Much of the surprise stems from Hatchimals' diverse fan base and their unexpected similarities to modern technology. "They have a very broad range appeal. It's really kids, boys and girls are asking for it... it has a fairly wide age range too," Appell points out. "The hatching is very similar to the unboxing [phenomenon]." Unboxing is a genre of YouTube videos in which people take items out of boxers. Young children, especially toddlers, have become obsessed with the videos, which can receive upwards of 100 million views. Unboxing has since evolved into videos of YouTubers watching their Hatchimals crack out of their eggs.
Over 500,000 users have subscribed to popular toy vlogger Chad Allen's YouTube page. (He did not return Broadly's request for comment.) Allen also reviews Disney princess dolls, but his most popular recent clips revolve around Hatchimals. In one recent video titled "Biggest Hatchimals Hatching Ever! Hatching FIVE Babies today! Hatchimals Surprise Eggs," Allen screams, "The Draggle is going to be the new species of my collection!" as his egg hatches. He looks ecstatic, as if he just won the lottery. His enthusiasm has translated into over two millions views.
Allen and other adult YouTubers show a genuine passion for Hatchimals, but other grown-ups have hawked the toys to make money. Even the bestselling Water for Elephants author Sara Gruen announced she had upsold over 150 Hatchimals online, bringing in upwards of $29,000 in revenue and over $6,000 in profit. Over the weekend, in a since-deleted Facebook post quoted by the Huffington Post, Gruen explained that she was raising money to create a documentary about a wrongly convicted male prisoner, but did not elaborate on the details of the man's case. "I figured I could still sell them at a profit and put a dent in the extremely hefty lawyer fees I'm accruing in my fight to get the wrongfully convicted man's case back before the Supreme Court," she wrote. "So far, so good, right?"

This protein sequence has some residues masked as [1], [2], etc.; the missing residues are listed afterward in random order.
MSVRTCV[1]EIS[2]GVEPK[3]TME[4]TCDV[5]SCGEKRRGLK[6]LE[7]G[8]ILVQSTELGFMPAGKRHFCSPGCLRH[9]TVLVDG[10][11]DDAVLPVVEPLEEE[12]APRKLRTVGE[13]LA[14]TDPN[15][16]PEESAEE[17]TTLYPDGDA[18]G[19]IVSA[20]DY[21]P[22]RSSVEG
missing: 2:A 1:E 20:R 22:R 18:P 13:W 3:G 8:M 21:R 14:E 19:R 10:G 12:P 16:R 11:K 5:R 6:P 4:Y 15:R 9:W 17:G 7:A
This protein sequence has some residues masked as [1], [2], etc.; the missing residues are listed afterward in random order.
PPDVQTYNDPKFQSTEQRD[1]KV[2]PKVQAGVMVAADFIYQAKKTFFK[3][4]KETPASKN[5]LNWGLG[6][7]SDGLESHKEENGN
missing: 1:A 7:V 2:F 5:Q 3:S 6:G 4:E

Well, no, according to many parents. Over the weekend, moms and dads attacked Gruen on social media, criticizing her for making Christmas more difficult and releasing few details about her project. (Gruen's attorney did not return Broadly's request for comment.) Merder, the father of the five-year-old, was one such parent. "I don't fault people for buying and reselling if people are willing to pay that much more for them," he says. "But when Sara Gruen, a successful author, buys [over] $23,000 worth to raise money to get a man out of jail because he's the focus of a Making a Murderer-type documentary she's working on, but she can't tell us any details or even this man's name... that comes off as greedy. Start a Go-Fund-Me campaign. Don't try to raise funds by selling toys for four or five times their value."
From the Gruen controversy to the stock shortage to the upheavel of assumptions about the toy industry, reactions to Hatchimals have been unexpected. Even toy industry experts are shocked, but the toy world is often unpredictable. Appell sees toy crazes as a lot "like fashion." It's difficult to predict what will be en vogue, but when a product becomes the "it toy" of Christmas, it's typically because it has become popular amongst different types of people. "Usually," Appell says, "you are widening the base."